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When running a virtualization workload on oVirt, a VM disk is 'natively' a disk somewhere on your network-storage.
Entering containers world, on Kubernetes(k8s) or OpenShift, there are many options specifically because the workload can be totally stateless, i.e they are stored on a host supplied disk and can be removed when the container is terminated. The more interesting case is stateful workloads i.e apps that persist data (think DBs, web servers/services, etc). k8s/OpenShift designed an API to dynamically provision the container storage (volume in k8s terminology).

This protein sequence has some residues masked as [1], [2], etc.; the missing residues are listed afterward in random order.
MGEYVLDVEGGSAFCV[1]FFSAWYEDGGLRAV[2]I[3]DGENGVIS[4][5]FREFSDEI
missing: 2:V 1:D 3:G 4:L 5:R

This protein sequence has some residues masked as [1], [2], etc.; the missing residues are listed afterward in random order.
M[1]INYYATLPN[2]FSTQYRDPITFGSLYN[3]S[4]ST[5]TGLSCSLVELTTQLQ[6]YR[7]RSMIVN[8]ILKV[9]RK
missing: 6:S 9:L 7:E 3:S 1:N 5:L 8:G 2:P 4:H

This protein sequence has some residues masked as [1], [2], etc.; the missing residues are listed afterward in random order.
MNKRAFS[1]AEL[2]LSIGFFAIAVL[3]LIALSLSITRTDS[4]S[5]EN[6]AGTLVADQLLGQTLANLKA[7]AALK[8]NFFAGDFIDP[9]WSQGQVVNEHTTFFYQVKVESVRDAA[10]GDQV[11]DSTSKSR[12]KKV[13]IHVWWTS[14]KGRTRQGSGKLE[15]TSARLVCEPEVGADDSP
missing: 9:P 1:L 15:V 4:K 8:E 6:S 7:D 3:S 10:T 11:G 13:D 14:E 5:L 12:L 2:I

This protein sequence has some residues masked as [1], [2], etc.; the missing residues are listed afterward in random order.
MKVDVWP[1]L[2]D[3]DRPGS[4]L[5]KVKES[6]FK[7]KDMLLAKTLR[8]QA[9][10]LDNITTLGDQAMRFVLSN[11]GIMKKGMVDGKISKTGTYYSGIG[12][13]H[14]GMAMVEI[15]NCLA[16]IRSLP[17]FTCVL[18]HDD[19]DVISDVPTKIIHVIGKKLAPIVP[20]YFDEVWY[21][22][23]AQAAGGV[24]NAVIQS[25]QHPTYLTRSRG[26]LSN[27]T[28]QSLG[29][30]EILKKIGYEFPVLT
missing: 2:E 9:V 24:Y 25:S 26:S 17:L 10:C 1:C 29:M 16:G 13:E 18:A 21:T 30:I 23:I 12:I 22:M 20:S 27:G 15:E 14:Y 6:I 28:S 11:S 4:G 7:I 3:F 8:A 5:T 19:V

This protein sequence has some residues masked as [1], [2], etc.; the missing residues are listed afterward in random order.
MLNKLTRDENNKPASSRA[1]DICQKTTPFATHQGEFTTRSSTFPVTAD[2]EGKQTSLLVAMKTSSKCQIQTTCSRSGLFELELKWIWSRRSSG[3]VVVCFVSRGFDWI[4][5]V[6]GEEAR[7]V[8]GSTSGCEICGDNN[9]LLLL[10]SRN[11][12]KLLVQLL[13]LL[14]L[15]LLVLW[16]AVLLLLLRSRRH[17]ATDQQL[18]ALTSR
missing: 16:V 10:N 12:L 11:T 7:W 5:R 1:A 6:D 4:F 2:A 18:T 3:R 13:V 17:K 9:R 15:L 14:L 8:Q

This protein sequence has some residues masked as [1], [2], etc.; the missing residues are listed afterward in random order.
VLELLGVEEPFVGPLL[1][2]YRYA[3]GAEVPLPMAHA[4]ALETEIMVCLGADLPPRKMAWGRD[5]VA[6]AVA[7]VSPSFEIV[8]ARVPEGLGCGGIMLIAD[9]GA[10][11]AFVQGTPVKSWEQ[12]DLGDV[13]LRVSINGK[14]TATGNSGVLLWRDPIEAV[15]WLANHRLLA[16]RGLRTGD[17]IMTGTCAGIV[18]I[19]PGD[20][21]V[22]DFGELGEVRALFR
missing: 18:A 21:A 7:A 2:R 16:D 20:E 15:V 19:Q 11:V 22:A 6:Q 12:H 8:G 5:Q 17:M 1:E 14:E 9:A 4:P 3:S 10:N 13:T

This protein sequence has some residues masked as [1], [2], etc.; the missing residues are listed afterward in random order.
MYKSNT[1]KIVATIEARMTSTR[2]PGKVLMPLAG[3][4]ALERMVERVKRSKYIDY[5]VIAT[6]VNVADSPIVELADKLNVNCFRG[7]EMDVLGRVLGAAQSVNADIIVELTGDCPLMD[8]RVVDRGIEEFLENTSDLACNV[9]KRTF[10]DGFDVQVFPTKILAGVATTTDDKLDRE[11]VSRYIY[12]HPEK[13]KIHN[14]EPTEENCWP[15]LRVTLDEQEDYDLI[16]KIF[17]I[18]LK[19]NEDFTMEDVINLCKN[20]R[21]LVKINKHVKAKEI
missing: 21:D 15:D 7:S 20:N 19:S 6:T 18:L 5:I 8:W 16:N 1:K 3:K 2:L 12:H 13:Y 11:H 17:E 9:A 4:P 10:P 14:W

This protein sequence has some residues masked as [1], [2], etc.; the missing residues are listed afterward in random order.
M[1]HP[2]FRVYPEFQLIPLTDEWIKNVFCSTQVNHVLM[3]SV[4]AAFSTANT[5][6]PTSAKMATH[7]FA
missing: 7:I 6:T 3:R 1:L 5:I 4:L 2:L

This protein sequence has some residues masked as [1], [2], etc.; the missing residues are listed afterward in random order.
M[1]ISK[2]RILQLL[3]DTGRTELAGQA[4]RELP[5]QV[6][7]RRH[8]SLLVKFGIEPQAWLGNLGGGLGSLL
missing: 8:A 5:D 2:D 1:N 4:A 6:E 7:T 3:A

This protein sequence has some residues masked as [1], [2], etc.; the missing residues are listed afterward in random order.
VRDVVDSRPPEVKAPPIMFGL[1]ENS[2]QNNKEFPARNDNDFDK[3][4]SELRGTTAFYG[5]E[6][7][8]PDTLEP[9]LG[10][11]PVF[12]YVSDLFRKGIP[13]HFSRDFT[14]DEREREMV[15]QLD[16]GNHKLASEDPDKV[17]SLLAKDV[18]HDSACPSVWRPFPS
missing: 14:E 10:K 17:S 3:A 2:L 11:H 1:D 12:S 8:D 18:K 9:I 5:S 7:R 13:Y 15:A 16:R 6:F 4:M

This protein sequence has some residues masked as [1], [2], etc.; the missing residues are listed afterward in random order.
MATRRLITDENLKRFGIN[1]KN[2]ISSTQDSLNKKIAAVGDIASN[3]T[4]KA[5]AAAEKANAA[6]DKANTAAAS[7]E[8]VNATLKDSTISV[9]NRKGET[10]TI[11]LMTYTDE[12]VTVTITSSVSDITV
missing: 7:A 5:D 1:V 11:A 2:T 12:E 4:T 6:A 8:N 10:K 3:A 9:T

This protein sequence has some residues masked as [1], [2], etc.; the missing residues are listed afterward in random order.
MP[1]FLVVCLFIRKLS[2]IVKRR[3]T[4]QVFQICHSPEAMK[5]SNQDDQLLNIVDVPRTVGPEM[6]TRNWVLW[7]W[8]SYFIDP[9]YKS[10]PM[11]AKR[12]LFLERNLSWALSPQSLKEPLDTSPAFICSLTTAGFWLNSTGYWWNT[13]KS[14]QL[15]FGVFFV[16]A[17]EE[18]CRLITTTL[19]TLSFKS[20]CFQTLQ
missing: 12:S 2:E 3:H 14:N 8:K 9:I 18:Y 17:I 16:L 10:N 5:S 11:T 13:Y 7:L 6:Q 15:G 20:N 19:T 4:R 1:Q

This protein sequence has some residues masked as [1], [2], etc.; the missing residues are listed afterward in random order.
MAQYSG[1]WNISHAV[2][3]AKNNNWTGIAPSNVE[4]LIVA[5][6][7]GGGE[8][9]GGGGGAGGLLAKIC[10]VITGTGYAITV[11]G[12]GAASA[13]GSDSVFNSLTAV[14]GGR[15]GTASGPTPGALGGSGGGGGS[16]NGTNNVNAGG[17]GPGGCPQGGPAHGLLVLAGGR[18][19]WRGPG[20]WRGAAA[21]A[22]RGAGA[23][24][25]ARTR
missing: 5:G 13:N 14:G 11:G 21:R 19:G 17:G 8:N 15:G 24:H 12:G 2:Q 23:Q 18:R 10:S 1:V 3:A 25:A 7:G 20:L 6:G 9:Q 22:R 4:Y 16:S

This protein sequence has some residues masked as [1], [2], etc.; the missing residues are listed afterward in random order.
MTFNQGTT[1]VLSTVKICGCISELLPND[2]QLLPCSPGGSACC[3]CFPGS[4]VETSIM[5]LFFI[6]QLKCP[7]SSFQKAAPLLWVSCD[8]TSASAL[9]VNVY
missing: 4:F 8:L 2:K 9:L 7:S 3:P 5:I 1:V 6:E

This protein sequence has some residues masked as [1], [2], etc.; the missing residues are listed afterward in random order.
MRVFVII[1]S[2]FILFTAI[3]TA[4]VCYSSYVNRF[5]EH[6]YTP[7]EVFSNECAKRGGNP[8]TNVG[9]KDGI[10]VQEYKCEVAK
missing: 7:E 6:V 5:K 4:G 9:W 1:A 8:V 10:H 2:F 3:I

See the resources section for more details.

In this post I want to cover how oVirt can provide volumes for containers running on k8s/OpenShift cluster.

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